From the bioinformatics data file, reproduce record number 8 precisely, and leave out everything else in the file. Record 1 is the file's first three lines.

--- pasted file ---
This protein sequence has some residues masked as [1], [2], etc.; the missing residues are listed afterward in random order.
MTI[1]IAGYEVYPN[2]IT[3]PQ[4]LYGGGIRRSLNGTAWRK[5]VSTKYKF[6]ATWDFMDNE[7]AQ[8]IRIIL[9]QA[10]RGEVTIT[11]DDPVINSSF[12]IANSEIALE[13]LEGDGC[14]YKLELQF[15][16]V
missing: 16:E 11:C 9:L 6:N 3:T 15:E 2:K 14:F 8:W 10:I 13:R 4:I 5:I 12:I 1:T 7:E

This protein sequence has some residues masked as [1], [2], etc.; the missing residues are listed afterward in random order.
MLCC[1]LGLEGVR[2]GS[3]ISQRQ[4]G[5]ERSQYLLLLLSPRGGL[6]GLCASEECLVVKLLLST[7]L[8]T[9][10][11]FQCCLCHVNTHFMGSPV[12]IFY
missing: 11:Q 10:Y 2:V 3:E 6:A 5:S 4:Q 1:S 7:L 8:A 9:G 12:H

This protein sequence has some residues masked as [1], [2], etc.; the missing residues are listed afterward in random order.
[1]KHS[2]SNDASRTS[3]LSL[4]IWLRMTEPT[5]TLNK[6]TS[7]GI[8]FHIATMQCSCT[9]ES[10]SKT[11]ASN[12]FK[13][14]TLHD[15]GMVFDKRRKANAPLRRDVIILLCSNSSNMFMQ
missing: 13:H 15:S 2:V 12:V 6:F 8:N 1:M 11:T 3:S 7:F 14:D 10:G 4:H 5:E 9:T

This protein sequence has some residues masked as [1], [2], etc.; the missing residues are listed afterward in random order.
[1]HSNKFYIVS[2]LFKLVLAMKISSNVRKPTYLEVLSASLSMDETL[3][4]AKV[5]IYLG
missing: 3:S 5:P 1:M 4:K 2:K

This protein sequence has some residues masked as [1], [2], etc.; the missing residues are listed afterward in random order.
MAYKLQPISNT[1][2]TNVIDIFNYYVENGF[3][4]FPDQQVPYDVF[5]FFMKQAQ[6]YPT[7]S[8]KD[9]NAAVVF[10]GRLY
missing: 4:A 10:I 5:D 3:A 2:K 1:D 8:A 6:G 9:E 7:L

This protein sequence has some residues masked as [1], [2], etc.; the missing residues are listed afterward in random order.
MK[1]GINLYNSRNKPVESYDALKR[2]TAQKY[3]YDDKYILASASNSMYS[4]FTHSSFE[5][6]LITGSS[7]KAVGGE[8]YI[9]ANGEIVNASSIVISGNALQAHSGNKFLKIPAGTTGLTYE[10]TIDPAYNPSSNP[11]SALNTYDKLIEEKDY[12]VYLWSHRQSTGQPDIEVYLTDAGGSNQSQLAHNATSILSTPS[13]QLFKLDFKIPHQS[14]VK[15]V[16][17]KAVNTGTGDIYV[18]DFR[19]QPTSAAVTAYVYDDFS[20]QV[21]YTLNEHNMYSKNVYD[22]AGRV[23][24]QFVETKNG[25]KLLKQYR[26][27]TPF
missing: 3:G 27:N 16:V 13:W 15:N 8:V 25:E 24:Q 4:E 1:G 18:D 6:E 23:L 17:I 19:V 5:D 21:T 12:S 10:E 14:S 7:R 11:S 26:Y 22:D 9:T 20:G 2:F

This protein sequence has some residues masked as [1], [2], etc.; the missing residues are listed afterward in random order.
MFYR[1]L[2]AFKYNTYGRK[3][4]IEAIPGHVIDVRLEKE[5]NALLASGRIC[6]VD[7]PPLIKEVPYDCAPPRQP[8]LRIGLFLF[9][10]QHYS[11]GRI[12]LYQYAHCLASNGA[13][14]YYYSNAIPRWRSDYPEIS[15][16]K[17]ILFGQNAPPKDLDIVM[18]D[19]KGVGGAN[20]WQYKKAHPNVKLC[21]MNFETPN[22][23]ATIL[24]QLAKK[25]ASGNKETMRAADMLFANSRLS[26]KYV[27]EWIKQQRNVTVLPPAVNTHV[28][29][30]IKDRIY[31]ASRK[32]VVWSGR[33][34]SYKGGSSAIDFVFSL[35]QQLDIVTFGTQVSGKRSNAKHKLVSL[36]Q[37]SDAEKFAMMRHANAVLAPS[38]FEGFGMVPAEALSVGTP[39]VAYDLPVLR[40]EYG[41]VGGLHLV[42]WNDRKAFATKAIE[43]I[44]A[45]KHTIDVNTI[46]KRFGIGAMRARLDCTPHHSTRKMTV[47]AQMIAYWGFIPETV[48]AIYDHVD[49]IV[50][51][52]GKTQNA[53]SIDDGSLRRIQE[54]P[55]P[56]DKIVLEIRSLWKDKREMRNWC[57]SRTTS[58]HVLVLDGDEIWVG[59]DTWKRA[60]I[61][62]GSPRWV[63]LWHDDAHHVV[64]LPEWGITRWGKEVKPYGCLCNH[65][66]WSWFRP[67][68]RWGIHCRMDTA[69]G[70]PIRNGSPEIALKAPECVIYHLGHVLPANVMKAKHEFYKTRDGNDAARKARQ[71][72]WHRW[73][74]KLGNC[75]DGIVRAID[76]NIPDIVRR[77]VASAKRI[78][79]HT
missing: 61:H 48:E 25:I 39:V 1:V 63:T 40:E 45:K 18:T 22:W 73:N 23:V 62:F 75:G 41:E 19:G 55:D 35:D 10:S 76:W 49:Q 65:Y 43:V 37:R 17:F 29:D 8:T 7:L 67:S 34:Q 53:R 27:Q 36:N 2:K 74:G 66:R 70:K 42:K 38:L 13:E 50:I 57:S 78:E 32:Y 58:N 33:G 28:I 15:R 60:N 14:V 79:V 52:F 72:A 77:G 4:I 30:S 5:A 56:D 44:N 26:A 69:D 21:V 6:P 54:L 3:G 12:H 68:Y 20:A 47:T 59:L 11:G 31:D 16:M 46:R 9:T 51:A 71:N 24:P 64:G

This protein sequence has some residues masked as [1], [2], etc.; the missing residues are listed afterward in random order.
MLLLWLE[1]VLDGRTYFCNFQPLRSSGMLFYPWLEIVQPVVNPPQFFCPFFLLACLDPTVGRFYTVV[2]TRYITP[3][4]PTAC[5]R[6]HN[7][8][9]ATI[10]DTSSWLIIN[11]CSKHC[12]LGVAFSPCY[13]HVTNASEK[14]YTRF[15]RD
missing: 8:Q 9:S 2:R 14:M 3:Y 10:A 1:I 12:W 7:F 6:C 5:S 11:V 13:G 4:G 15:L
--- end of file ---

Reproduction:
This protein sequence has some residues masked as [1], [2], etc.; the missing residues are listed afterward in random order.
MLLLWLE[1]VLDGRTYFCNFQPLRSSGMLFYPWLEIVQPVVNPPQFFCPFFLLACLDPTVGRFYTVV[2]TRYITP[3][4]PTAC[5]R[6]HN[7][8][9]ATI[10]DTSSWLIIN[11]CSKHC[12]LGVAFSPCY[13]HVTNASEK[14]YTRF[15]RD
missing: 8:Q 9:S 2:R 14:M 3:Y 10:A 1:I 12:W 7:F 6:C 5:S 11:V 13:G 4:G 15:L